Out of Tune (Wynter Wild #2)

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Some Nerve

Wynter was determined to justify herself as they cleared away the dishes.

“You told me love is an action,” she told Caleb, following him into the kitchen. “He acted like he loved his daughter more than his sons.”

“That’s absolutely not true. Parents love all their children…” Caleb’s eye caught Indio’s, an involuntary admission of his mistake. “Those parents love all their children the same. You misinterpreted what you saw.”

“Mateo is misogynistic,” Jesse said helpfully, unwrapping a popsicle for Jilly. “He assumes girls are weaker, and it manifests as making allowances for his daughter.”

“Is that true?” Wynter asked Caleb.

“I very much doubt it. Let’s not make judgments about another family, okay? Mateo is a good guy.”

“Why does it matter, anyway? I could tell you didn’t even know him well. Why were they here?”

Caleb opened his mouth to answer her, and stopped, presumably because he wanted to neither lie or reveal the truth.

Bea said, “We don’t often have guests,” as if that answer should be sufficient.

Jesse had had enough. “That was the family who was supposed to be on your Family Care Plan, in case Caleb’s deployed again.”

Caleb shot Indio a look. Indio shrugged with his eyebrows to show it wasn’t his fault Jesse had guessed the truth.

The color had drained from Wynter’s face. “But they won’t want me now!”

“Probably not,” Jesse said. “Seriously, that was the best you could come up with, Caleb? They were no good for Wynter.”

“Do you think I haven’t tried every option?” Caleb shot back. “My entire social life is at the base. I don’t know any civilians. We have no suitable relatives.”

“Jesse could do it,” Wynter said.

“There are certain restrictions.” Caleb forced his anger down as he explained. “It has to be someone who’s financially independent. Jesse’s a full-time student and he’s still too young.”

Wynter was distraught. “Why didn’t you tell me that’s what they were here for? You tricked me. You kept it secret.”

“I thought it would be better if—”

“I would’ve behaved however you told me to. I would’ve tried to make them want me.”

“Hun, it’s not your fault. There was no reason not to be yourself.”

“But there’s something wrong with being myself. There’s something wrong with me.”

“No—”

“This is the only place I fit properly. This house. This family.” She drew a deep breath and said, terrified, “Does this mean you’ll lose at the custody hearing?”

“No. It means I have to work a little harder to impress them.”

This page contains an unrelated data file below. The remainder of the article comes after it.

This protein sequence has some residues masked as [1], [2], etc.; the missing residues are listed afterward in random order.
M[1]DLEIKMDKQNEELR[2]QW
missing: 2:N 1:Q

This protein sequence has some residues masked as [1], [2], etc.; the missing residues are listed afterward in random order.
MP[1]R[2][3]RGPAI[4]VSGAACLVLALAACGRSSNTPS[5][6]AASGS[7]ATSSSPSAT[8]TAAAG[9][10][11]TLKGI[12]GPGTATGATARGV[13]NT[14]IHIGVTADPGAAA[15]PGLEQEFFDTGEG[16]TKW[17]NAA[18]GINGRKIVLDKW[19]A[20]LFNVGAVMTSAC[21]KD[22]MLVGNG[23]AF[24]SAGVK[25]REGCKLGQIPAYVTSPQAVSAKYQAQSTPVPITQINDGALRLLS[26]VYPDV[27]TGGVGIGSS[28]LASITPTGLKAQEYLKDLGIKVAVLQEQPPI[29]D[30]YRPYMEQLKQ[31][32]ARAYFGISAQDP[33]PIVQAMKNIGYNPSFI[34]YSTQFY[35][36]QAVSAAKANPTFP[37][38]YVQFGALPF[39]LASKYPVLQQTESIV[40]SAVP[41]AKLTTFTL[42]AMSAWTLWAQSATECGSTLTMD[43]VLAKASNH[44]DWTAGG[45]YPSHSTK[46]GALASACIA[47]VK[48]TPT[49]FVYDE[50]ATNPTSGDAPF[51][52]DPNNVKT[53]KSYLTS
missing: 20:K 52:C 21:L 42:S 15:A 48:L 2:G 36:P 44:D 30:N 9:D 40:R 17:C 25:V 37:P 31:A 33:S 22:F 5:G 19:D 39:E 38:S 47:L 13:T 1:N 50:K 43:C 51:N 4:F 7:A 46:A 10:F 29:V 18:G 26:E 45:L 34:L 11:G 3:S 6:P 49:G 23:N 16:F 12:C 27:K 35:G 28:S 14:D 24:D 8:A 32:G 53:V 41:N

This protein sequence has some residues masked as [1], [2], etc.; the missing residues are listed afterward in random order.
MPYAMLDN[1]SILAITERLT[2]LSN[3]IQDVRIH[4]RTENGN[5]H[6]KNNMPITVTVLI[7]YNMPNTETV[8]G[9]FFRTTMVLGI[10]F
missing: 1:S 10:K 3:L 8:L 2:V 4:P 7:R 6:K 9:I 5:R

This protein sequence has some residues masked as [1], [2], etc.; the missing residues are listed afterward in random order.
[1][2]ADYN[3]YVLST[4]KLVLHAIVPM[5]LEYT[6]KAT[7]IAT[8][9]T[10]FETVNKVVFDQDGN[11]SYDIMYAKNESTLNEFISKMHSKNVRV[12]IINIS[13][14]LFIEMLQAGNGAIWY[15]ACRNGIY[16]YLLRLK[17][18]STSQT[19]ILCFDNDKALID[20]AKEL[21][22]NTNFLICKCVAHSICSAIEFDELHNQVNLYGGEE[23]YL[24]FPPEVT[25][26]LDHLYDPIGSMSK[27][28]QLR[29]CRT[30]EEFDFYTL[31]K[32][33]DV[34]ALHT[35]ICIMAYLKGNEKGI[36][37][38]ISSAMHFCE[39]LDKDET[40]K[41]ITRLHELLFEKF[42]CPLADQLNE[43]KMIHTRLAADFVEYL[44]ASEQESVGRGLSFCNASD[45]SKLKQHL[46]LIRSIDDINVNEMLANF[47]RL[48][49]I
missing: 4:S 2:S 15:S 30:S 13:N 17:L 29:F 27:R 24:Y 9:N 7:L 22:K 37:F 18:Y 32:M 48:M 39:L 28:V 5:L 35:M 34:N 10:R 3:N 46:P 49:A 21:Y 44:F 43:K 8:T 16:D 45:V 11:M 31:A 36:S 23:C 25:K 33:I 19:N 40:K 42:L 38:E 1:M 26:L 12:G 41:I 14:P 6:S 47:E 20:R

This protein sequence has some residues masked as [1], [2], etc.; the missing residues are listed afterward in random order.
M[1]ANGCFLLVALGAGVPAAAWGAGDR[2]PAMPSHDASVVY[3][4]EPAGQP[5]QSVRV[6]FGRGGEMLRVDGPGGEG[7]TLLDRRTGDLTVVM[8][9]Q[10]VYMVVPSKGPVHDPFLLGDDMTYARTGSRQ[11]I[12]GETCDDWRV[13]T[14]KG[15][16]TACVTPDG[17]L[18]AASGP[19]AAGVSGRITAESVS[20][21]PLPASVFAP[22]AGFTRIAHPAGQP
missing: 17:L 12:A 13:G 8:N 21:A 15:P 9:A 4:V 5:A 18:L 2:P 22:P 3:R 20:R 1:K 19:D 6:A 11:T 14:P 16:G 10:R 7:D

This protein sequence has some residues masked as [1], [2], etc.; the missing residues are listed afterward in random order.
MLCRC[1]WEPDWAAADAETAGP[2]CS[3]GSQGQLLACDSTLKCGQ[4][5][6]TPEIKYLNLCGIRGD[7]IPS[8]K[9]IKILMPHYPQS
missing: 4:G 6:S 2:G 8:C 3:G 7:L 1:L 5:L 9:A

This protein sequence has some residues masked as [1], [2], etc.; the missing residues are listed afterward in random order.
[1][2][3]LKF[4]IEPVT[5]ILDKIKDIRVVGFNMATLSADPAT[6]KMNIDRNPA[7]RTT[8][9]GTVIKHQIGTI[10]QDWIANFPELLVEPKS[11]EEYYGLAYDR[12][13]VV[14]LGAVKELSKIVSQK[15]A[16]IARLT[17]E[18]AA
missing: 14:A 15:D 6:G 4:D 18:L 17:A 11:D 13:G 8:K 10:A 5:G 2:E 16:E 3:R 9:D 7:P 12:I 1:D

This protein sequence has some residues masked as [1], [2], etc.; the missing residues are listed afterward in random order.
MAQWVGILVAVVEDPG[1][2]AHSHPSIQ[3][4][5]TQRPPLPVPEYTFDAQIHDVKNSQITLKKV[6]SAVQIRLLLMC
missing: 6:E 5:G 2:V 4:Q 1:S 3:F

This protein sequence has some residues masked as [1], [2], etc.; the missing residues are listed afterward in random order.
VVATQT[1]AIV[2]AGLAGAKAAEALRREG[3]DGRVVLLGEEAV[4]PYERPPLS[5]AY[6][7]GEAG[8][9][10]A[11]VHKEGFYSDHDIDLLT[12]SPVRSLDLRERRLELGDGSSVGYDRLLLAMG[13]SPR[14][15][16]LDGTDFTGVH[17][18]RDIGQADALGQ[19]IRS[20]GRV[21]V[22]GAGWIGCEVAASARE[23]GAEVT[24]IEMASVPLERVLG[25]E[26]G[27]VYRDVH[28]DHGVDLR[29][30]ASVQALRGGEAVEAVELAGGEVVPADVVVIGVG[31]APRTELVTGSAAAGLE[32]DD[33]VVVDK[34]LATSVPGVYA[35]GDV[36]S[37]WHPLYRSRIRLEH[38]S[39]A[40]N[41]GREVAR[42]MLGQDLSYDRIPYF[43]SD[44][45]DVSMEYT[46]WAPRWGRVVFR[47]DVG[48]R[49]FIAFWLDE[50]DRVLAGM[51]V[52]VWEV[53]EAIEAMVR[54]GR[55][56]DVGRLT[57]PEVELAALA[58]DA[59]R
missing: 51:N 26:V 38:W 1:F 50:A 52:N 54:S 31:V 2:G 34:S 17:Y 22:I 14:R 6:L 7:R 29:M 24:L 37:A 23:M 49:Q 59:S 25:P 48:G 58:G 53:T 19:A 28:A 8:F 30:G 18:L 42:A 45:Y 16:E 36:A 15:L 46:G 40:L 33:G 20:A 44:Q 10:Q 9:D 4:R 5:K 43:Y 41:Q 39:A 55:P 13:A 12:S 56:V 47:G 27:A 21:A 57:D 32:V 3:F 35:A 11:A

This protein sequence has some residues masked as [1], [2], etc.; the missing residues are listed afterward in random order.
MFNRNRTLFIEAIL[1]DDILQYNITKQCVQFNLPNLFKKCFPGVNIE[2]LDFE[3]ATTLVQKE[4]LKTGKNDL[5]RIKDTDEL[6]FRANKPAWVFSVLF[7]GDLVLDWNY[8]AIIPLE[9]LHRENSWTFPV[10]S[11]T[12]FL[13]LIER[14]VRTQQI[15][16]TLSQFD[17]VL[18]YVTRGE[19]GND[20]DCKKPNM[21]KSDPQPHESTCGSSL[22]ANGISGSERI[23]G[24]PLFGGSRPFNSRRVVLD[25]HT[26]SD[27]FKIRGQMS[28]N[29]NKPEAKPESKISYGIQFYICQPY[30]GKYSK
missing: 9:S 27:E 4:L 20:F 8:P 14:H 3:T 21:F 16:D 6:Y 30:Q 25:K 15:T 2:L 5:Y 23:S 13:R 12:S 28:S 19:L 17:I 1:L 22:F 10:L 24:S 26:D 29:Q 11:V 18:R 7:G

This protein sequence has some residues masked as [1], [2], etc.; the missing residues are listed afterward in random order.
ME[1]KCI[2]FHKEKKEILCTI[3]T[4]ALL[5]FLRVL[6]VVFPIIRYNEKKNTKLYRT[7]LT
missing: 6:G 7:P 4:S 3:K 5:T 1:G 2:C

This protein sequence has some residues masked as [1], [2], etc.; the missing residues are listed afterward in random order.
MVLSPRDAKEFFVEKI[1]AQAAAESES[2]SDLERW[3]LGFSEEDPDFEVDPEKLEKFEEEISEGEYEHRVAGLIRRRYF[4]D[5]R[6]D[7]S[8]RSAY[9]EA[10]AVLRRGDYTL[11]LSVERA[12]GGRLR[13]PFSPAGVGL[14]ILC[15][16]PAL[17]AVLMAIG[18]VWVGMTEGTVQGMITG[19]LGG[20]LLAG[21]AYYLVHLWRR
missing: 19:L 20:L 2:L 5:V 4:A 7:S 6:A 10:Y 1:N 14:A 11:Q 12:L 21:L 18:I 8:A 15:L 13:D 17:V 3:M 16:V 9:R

“You said your boss has to be satisfied with your Family Care Plan. Otherwise they’ll make you leave the Coast Guard. That’s what you—”

“Wynter, forget about it for now. I’ll think of something else.”

She glared at him for a long moment, trying to determine how much faith she should put in him. At last she turned to Indio. “Can we jam?”

“Sure. Great idea.”

“I’ll clean up here,” Bea offered, eager to separate herself from the drama.

“I’ll help,” Caleb said, like he thought he should do penance. “I’ll be down in a minute, guys.” He held onto Jilly’s sticky hand to stop her following Wynter, Jesse, and Indio through to the back of the house.

“You said you had a gift for me,” Wynter said to Jesse. Her voice shook but she was making the effort to calm down. “I’ll take it now.”

“Dunno, Wyn. I might withhold it, as punishment for your behavior.”

Dude, bad timing.

She stopped suddenly and turned, which made Jesse collide with her, and Indio with him.

“Give it to me.”

“Your behavior was just as bad, bro,” Indio said. “You managed to bring up sex and religion.”

“But no politics! Credit where credit’s due.”

“You mentioned capitalism,” Wynter said.

Mateo mentioned capitalism. Believe me, if I’d wanted to give him my capitalism rant, you’d all know about it.”

Wynter put her hand on Jesse’s door handle, threatening to open it. “Get my gift, Jesse. This has not been a good day for me. I deserve that gift.”

“Opening someone else’s door is against house rules.”

“Which house rule?”

“Number nine. It is forbidden to go into someone else’s room without permission.”

“Pretty much the first thing you did, the morning after I arrived on your doorstep, was to come into my room without permission and complain about how I’d made the bed.”

“I admired the way you made the bed.”

Wynter swung open his door. “My gift. Get it.”

Jesse shook his head and went into his room. “After all this build-up, you’d better not be disappointed,” he called out. “All I’m saying is, this beats a rhyming dictionary, hands down.”

Wynter rolled her eyes at Indio.

Jesse emerged with a wrapped gift the size and shape of a thick novel. Something heavy moved around inside the box when Wynter shook it.

“Okay, not a book,” she said. “I could use a thesaurus to go with the rhyming dictionary, but it can wait.”

“You’re already finding fault with it?”

Wynter gave him a hug and tore off the paper. Inside the gift box was a metal hook in the shape of a dragonfly, about four inches long, its tail curved up to form the hook.

“It’s a green darner dragonfly, the Washington state insect,” Jesse said. “Because this week you officially became a resident of Washington.”

“Oh, it’s perfect!” Wynter said. Her genuine pleasure filled Indio with relief, for Jesse’s sake, because Jesse was surely as worried about the consequences of this afternoon’s disaster as she was.